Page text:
That Dennis and Williams have a real chance of perpetuating a lineage which dates back to 1987, when Redgrave first became a world champion with Andy Holmes, is a tribute to a pair who only four months ago barely knew of each other's existence. Not even Matt and Steve had to chart that sort of learning curve.
A gold medal for the new pairing would crown a remarkable rise. In April, three days before the critical British trials, Dennis was wondering whether he might form part of a competitive eight for the new season and Williams was waiting for Luka Grubor, his regular partner, to recover from illness. Williams had just given up hope on the Sunday night when the phone rang. "Come up here tomorrow morning and jump in a boat with Simon," commanded Jurgen Grobler, the head coach of the international men's squad. Simon? Simon who? In London, Dennis had received similar instructions for the rendezvous in Nottingham. Steve? Steve who?
A long-standing rivalry compounded their initial suspicions: Dennis is a graduate of Imperial College and Williams of their deadly enemies Oxford Brookes. "I'd always reckoned the back of his head was the best view," Williams reflected later. It is, every day now. But, deep down, both knew that the scratch partnership had to work and work fast. Six outings to absorb what should be learnt in six weeks.
The only similarity then between the raw recruits and the world's greatest pair was that the man in the back answered to the name of Steve. But passion and desperation conquered any technical incoherence. Third of all the pairs at the end of the first heat, they rowed through the potential favourites in the semi-final and by the end of the week had shown enough to be selected for the World Cup regattas through the summer. "I think we both found ourselves in the same position," Dennis said. "It was a case of backs to the wall and every man for himself." Williams added: "In that semi- final, it came down to a bit of a knuckle fight and our heart took over. We had so much aggression in that race for the line it gave us real confidence for the season."
Coaches would like to bottle the chemical balance that the scratch pairing of Williams and Dennis displayed that week. Dennis tries to explain it: "I know that Steve's got a reputation for being a real racer, a real terrier. He's not going to give up - and knowing that he was sitting behind me gave me a lot of confidence. Then there is that rivalry, the fact that he's from Brookes and I'm from Imperial, so we're damned if we'll allow one to be pulling when the other has stopped." Like Redgrave and Pinsent, who famously compete at everything from weight-lifting to dominoes, the new partnership has generated a critical internal tension, enough to stoke the fires on cold winter mornings.
A medal in Canada would propel Williams and Dennis into serious winter training and out into the fast lane for the Sydney Olympics. They have not thought that far ahead. "If we don't perform - and, by the standards that have been set us, that means winning a medal - we can forget about Sydney. It will all be back in the melting pot," Williams says. But by winning the World Cup this season, they have put themselves neatly in line to further a precious tradition. Redgrave and Pinsent won four successive world coxless pairs titles from 1991.
"We've had that medal [coxless pairs] for three Olympics in a row now," says Williams. "It's a big honour following in the footsteps of Matt and Steve and it would be a big achievement if we managed it, but we're trying to do our own thing. We race completely differently from them, we just haven't got their power in the first half of the race. It would be nice to dominate as they did, but we can't do that yet."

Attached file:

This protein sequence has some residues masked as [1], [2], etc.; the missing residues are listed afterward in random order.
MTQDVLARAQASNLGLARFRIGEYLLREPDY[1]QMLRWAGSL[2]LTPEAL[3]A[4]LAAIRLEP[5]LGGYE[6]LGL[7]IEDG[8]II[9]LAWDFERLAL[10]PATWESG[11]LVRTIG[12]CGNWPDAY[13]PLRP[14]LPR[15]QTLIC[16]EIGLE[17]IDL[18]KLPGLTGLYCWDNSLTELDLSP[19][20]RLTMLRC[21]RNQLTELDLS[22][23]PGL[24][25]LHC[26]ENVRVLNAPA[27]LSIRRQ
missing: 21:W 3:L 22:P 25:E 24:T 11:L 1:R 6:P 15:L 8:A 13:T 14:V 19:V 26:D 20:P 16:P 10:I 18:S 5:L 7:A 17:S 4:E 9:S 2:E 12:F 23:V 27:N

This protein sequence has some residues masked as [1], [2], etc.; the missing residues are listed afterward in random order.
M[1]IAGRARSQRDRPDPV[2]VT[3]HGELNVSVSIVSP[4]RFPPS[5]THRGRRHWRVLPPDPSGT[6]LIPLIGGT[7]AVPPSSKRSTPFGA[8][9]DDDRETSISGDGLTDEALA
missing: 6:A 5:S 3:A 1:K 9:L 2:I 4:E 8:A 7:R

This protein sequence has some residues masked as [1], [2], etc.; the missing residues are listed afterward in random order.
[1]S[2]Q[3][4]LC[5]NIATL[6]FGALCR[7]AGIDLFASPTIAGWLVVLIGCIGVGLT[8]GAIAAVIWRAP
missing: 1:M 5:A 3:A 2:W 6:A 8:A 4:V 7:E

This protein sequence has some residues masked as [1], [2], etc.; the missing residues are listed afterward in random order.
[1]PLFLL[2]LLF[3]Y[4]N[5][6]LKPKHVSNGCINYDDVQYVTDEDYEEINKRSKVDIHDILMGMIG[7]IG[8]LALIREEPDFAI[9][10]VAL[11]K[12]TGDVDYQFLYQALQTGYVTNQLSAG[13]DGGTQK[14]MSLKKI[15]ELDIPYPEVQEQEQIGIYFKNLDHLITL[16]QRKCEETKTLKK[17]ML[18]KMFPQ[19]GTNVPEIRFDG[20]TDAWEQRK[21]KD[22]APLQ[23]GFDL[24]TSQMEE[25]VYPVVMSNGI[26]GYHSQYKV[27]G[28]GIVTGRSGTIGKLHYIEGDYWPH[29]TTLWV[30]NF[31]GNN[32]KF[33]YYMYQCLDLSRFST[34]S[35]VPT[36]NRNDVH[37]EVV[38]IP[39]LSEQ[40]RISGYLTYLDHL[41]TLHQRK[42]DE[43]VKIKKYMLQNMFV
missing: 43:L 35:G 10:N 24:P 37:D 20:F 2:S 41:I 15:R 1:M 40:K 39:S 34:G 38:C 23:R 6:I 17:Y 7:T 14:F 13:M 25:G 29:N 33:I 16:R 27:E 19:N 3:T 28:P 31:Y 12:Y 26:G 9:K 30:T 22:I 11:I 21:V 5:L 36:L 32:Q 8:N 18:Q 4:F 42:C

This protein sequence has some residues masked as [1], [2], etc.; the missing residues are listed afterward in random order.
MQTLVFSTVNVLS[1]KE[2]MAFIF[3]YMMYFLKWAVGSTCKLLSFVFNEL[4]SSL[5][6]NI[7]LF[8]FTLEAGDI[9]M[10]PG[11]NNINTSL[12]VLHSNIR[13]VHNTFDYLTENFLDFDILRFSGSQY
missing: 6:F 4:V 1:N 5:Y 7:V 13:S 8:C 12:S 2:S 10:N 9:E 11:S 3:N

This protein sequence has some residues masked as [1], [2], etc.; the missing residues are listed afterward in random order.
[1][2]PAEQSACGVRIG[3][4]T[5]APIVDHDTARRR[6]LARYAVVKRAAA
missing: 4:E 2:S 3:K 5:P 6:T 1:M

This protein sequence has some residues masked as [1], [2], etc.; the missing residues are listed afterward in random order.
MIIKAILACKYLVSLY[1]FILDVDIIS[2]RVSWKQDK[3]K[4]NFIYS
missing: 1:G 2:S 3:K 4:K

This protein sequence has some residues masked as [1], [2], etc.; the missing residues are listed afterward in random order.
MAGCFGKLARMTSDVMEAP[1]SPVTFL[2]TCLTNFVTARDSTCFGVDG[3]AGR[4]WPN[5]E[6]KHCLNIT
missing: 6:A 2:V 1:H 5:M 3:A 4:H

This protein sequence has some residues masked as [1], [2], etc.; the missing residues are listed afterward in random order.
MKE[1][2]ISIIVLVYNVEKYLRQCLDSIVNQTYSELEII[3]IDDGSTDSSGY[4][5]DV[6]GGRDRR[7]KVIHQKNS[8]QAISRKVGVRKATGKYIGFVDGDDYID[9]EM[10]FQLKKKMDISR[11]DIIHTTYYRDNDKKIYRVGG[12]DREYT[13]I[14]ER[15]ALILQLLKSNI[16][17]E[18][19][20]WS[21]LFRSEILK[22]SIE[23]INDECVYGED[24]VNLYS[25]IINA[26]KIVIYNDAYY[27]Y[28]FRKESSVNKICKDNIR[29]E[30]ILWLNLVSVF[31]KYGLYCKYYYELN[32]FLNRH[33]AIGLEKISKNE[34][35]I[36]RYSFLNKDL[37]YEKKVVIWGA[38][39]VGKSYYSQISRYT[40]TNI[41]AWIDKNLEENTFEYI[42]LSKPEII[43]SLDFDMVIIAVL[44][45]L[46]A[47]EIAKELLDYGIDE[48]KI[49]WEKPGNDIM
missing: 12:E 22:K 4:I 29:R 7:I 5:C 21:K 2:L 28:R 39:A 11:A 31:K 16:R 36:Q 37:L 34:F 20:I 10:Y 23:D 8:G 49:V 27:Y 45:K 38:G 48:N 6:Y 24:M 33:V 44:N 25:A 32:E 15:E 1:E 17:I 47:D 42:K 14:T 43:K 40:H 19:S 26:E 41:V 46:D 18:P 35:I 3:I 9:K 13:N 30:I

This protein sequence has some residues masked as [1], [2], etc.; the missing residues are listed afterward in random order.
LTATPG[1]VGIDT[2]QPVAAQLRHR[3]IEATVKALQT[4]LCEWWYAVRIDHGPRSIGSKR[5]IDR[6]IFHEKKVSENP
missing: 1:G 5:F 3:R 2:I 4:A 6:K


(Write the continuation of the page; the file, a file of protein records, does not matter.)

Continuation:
"I don't think it's any extra pressure for us," adds Dennis. "They've taken the pressure with them to another event. I hope other countries will feel the pressure more than us because they know that Britain always produce a good pair."
A recent training camp with the British four, including Redgrave and Pinsent, allowed the new recruits a precious glimpse of true Olympians at work. On top of a mountain in Austria, they were exposed to the intensity which the three-times Olympic champions take to the office every day; more comforting were the unexpected signs of vulnerability. "We saw more of their human side," Dennis says. "They talked about getting nervous, about throwing up before Olympic finals and it was good to hear that they did that, like any other athlete. We're not quite at that level yet, but it's inspiring being around them."
Only in the last month, at the end of a season rowed in reverse, have Dennis and Williams started to add a personal touch to their sporting relationship. "Building up confidence in each other," as they put it. Dennis is 6ft 7in, blond, blue-eyed and loquacious; Williams is smaller, steelier, more studious and, at 23, seems more than four months the senior.
Though they won the World Cup, the last regatta at Lucerne exposed their inexperience. Aware of the need to vary their race plan, they tried to go off hard from the start in their semi-final and blew up. But the joy of the early-season form had evaporated and for much of the past few weeks they have returned to the basics which were largely ignored through a summer on fast forward. Win or lose in St Catherine's, they will emerge as more complete racers. If they can recapture the passion of those early races, recreate the novelty, enjoy some well-earned beginners' luck, a fine British heritage will be preserved.Reuse content